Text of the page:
How Anthony Chisholm voted compared to someone who believes that the federal government should limit the availability of government social security payments

Division Anthony Chisholm Supporters vote Division outcome

27th Feb 2020, 12:26 PM – Senate Motions - Child Care - Parents undertaking study

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The same number of senators voted for and against a motion introduced by NSW Senator Mehreen Faruqi (Greens), which means it failed.

Motion text

That the Senate—

(a) notes that:

(i) it is women who remain disproportionately more likely to arrange childcare and are assessed under the Government's 'activity test' to access childcare support, and

(ii) under the government's 'activity test', only parents who undertake approved courses of education or study meet the activity test requirements;

(b) considers that:

(i) it wrong that parents studying Masters degrees or PhDs that are not approved by the government do not meet the activity test requirements, and

(ii) this discriminates against women participating in education; and

(c) calls on the Federal Government to extend eligibility for childcare support to all parents undertaking education or study.

Yes No Not passed

3rd Dec 2018, 9:00 PM – Senate Social Services and Other Legislation Amendment (Promoting Sustainable Welfare) Bill 2018 - Third Reading - Pass the bill

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The majority voted in favour of a motion to pass the bill. In parliamentary jargon, they voted to read the bill for a third time. Since the bill was already passed in the House of Representatives, it will now become law.

What does this bill do?

The bill was originally called the Social Services Legislation Amendment (Encouraging Self-sufficiency for Newly Arrived Migrants) Bill 2018. According to the bills digest, the bill was introduced to extend the existing newly arrived resident’s waiting period (NARWP) for the following allowances from two to three years:

  • carer allowance;
  • bereavement allowance;
  • widow allowance;
  • parenting payment; and
  • farm household allowance.

It also introduces a NARWP for:

  • family tax benefit;
  • parental leave pay; and
  • dad and partner pay.

In other words, this bill will mean that newly arrived residents have to wait longer before they'll be eligible for these allowances.

absent Yes (strong) Passed by a modest majority

3rd Dec 2018, 8:20 PM – Senate Social Services and Other Legislation Amendment (Promoting Sustainable Welfare) Bill 2018 - Second Reading - Agree with bill's main idea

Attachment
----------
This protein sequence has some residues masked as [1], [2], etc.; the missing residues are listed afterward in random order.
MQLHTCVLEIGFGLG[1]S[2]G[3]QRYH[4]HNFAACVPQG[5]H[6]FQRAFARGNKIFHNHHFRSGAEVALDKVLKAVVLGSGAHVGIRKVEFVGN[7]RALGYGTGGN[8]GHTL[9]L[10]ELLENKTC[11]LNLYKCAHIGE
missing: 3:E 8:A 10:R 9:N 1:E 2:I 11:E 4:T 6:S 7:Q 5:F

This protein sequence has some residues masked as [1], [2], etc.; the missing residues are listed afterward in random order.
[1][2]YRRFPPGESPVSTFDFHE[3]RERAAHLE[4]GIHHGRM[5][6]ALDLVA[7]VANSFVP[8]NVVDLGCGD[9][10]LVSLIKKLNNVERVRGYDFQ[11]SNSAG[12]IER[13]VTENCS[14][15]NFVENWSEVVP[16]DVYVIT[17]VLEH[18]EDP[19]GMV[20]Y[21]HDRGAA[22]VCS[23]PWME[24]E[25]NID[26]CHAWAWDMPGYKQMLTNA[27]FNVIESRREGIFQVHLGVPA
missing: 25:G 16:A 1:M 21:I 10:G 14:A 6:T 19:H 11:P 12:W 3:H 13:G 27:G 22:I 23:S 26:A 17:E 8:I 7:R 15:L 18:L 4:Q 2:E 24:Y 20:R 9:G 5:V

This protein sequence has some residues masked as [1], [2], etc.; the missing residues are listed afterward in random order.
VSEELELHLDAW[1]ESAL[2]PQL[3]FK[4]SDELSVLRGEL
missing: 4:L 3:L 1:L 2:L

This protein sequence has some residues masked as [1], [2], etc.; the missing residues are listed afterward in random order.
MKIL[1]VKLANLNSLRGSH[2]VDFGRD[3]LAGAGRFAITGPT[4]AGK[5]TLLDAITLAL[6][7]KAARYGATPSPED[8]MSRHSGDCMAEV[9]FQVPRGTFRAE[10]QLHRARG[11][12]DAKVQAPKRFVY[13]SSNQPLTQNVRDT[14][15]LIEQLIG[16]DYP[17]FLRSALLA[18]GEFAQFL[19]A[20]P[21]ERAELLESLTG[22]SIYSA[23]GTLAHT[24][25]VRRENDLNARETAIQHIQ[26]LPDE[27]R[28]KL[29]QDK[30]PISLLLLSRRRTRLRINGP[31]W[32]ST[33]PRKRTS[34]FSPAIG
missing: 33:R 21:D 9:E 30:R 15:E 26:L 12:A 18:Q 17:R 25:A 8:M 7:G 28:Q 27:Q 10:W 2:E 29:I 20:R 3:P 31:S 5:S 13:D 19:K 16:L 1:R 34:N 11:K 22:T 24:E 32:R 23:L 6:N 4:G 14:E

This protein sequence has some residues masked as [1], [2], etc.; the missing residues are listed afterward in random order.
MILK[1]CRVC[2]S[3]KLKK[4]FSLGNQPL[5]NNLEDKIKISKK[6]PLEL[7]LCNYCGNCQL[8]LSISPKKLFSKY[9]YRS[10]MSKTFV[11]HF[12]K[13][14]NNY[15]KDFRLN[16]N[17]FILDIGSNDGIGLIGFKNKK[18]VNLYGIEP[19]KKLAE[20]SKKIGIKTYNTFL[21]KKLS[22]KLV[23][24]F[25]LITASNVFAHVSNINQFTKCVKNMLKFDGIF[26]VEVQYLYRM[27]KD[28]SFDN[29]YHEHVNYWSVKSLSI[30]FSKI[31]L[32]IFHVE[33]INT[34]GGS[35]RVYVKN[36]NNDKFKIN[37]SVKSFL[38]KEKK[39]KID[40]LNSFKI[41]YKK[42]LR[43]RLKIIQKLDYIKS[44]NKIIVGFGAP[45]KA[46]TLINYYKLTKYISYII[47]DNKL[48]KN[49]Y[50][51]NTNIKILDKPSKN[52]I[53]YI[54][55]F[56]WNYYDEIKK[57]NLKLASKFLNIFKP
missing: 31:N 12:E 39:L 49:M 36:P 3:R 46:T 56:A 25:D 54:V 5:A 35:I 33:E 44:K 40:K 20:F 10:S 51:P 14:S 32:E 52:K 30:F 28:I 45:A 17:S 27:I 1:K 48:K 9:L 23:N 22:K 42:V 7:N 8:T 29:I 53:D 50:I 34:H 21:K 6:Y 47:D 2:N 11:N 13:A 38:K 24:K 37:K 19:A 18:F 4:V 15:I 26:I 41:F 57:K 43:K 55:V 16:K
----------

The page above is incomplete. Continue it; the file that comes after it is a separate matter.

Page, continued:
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The majority voted in favour of a motion to agree with the main idea of the bill. In parliamentary jargon, they voted to read the bill for a second time, which means they can now discuss it in more detail.

What is the bill's main idea?

The bill was originally called the Social Services Legislation Amendment (Encouraging Self-sufficiency for Newly Arrived Migrants) Bill 2018. According to the bills digest, the bill was introduced to extend the existing newly arrived resident’s waiting period (NARWP) for the following allowances from two to three years:

  • carer allowance;
  • bereavement allowance;
  • widow allowance;
  • parenting payment; and
  • farm household allowance.

It also introduces a NARWP for:

  • family tax benefit;
  • parental leave pay; and
  • dad and partner pay.

In other words, this bill will mean that newly arrived residents have to wait longer before they'll be eligible for these allowances.

absent Yes (strong) Passed by a modest majority

12th Nov 2018, 4:54 PM – Senate Motions - Anti-Poverty Week - Against punitive approach to social policy

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The majority voted in favour of part of a motion introduced by Greens Senator Rachel Siewert (WA), which means it succeeded. Motions like these don't make any legal changes on their own but can be politically influential as they represent the will of the Senate.

Motion text

That the Senate—

(a) notes that:

(i) Anti-Poverty Week was from 14 October to 20 October 2018,

(ii) in Australia, which is ranked as the second wealthiest county in the world, there are currently 3 million people in Australia living in poverty, including 739 000 children,

(iii) Australia has no poverty reduction plan, and despite economic growth, poverty levels have remained entrenched at a high level,

(iv) Newstart and Youth Allowance have not had an increase in real terms since 1994, and

(v) the poverty rate for sole parents rose from 35% in 2013 to 59% in 2015, and rates of poverty for sole parents remain high; and

(b) calls on the Federal Government to abandon their punitive approach to social policy and the demonisation of those accessing the social safety net, and acknowledge that the current rate of Newstart is too low and is a barrier to people participating in the workforce.